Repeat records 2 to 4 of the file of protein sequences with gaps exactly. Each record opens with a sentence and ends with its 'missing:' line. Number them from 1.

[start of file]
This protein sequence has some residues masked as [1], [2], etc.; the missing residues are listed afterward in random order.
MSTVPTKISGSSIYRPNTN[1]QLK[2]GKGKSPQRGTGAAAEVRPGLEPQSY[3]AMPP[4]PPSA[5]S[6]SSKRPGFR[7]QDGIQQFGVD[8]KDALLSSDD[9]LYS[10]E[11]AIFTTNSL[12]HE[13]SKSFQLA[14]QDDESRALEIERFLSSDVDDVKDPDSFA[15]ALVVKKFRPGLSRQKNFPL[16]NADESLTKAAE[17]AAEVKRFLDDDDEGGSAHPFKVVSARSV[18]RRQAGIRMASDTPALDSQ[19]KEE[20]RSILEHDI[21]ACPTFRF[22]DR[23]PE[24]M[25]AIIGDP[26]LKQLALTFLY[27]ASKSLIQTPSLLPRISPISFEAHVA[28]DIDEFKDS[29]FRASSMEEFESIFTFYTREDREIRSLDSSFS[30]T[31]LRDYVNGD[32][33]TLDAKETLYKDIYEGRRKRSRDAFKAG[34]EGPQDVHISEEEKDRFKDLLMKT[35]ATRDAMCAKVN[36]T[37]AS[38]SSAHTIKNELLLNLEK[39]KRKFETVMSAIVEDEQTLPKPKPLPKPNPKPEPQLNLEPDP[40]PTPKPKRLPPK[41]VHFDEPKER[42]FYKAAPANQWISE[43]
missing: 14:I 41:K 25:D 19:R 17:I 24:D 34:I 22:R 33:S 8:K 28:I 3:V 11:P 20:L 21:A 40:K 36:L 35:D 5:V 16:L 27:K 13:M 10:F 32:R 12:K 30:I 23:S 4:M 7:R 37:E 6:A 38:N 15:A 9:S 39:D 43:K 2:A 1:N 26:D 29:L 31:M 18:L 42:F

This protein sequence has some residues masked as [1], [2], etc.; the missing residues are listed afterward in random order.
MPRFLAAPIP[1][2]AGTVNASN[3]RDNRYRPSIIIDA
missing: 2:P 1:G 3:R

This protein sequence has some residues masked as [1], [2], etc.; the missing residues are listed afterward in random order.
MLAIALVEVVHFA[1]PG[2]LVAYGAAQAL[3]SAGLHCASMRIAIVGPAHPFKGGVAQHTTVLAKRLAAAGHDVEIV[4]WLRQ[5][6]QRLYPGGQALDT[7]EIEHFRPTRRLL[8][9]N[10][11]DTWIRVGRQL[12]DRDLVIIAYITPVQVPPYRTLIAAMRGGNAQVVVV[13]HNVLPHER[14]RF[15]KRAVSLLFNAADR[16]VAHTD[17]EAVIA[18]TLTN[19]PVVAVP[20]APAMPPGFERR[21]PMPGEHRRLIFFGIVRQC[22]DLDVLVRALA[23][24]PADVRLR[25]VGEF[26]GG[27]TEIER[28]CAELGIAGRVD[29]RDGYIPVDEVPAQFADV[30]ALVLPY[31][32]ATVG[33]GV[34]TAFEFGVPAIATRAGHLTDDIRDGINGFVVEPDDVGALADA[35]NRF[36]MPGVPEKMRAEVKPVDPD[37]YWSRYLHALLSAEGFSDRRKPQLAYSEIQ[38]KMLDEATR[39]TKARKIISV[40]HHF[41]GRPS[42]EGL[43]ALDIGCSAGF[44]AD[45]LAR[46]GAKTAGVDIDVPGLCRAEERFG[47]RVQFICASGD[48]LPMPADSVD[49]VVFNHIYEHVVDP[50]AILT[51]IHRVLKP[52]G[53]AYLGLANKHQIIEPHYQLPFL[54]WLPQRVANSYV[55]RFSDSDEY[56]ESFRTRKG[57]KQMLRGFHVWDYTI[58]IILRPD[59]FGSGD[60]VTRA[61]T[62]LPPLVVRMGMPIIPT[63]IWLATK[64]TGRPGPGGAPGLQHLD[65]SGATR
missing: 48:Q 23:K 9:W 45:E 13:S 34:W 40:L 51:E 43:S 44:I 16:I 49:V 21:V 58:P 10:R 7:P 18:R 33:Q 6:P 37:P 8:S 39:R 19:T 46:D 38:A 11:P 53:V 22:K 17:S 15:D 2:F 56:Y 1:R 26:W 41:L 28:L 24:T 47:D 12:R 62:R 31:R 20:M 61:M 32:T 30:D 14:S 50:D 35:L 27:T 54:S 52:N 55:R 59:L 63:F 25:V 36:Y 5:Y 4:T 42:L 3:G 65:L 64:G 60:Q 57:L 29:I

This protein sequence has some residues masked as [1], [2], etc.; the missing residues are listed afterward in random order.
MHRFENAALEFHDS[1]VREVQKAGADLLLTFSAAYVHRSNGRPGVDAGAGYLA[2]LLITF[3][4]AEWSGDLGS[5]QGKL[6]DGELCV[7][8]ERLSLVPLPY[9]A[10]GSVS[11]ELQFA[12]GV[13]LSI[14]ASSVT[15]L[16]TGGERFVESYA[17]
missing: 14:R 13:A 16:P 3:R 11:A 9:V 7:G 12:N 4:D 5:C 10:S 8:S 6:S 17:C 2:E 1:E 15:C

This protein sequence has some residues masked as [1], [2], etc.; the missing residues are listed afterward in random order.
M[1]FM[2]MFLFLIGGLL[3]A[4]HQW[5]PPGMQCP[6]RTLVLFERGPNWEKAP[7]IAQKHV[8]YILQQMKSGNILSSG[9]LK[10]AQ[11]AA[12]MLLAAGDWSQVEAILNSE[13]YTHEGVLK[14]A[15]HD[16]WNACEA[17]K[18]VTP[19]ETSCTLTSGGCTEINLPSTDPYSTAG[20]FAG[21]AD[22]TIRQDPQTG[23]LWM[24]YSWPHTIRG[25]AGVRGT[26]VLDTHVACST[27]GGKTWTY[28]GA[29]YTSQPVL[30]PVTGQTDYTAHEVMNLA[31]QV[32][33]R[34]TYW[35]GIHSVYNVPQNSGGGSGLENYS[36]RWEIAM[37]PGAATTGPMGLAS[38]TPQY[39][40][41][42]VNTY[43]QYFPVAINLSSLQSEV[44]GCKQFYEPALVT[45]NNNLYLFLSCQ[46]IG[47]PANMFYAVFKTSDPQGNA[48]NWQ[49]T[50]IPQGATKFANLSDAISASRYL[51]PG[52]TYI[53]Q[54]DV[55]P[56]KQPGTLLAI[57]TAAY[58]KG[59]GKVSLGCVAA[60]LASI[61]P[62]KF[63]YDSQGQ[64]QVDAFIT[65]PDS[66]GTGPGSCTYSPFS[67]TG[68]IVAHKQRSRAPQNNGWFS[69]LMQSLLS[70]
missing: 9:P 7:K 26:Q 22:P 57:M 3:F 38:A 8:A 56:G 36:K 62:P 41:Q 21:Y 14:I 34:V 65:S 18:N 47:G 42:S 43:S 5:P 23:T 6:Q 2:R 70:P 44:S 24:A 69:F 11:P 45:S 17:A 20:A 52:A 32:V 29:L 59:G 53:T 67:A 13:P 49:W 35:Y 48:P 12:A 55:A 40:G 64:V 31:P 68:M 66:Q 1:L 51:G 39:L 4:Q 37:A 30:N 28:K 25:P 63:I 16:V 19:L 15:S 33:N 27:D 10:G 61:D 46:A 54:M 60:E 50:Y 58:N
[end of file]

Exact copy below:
This protein sequence has some residues masked as [1], [2], etc.; the missing residues are listed afterward in random order.
MPRFLAAPIP[1][2]AGTVNASN[3]RDNRYRPSIIIDA
missing: 2:P 1:G 3:R

This protein sequence has some residues masked as [1], [2], etc.; the missing residues are listed afterward in random order.
MLAIALVEVVHFA[1]PG[2]LVAYGAAQAL[3]SAGLHCASMRIAIVGPAHPFKGGVAQHTTVLAKRLAAAGHDVEIV[4]WLRQ[5][6]QRLYPGGQALDT[7]EIEHFRPTRRLL[8][9]N[10][11]DTWIRVGRQL[12]DRDLVIIAYITPVQVPPYRTLIAAMRGGNAQVVVV[13]HNVLPHER[14]RF[15]KRAVSLLFNAADR[16]VAHTD[17]EAVIA[18]TLTN[19]PVVAVP[20]APAMPPGFERR[21]PMPGEHRRLIFFGIVRQC[22]DLDVLVRALA[23][24]PADVRLR[25]VGEF[26]GG[27]TEIER[28]CAELGIAGRVD[29]RDGYIPVDEVPAQFADV[30]ALVLPY[31][32]ATVG[33]GV[34]TAFEFGVPAIATRAGHLTDDIRDGINGFVVEPDDVGALADA[35]NRF[36]MPGVPEKMRAEVKPVDPD[37]YWSRYLHALLSAEGFSDRRKPQLAYSEIQ[38]KMLDEATR[39]TKARKIISV[40]HHF[41]GRPS[42]EGL[43]ALDIGCSAGF[44]AD[45]LAR[46]GAKTAGVDIDVPGLCRAEERFG[47]RVQFICASGD[48]LPMPADSVD[49]VVFNHIYEHVVDP[50]AILT[51]IHRVLKP[52]G[53]AYLGLANKHQIIEPHYQLPFL[54]WLPQRVANSYV[55]RFSDSDEY[56]ESFRTRKG[57]KQMLRGFHVWDYTI[58]IILRPD[59]FGSGD[60]VTRA[61]T[62]LPPLVVRMGMPIIPT[63]IWLATK[64]TGRPGPGGAPGLQHLD[65]SGATR
missing: 48:Q 23:K 9:W 45:E 13:S 34:W 40:L 51:E 43:S 44:I 16:I 49:V 21:V 58:P 10:R 7:P 18:R 33:Q 6:P 37:P 8:S 39:R 19:T 46:D 38:A 11:P 53:V 22:K 17:S 15:D 2:F 56:Y 1:R 26:W 41:L 28:L 24:T 47:D 12:R 62:R 31:R 20:M 61:M 32:T 30:D 14:S 50:D 35:L 27:T 54:S 52:N 55:R 59:L 63:F 25:V 36:Y 5:Y 4:T 42:L 3:G 65:L 64:G 60:Q 57:L 29:I

This protein sequence has some residues masked as [1], [2], etc.; the missing residues are listed afterward in random order.
MHRFENAALEFHDS[1]VREVQKAGADLLLTFSAAYVHRSNGRPGVDAGAGYLA[2]LLITF[3][4]AEWSGDLGS[5]QGKL[6]DGELCV[7][8]ERLSLVPLPY[9]A[10]GSVS[11]ELQFA[12]GV[13]LSI[14]ASSVT[15]L[16]TGGERFVESYA[17]
missing: 14:R 13:A 16:P 3:R 11:A 9:V 7:G 12:N 4:D 5:C 10:S 8:S 6:S 17:C 2:E 1:E 15:C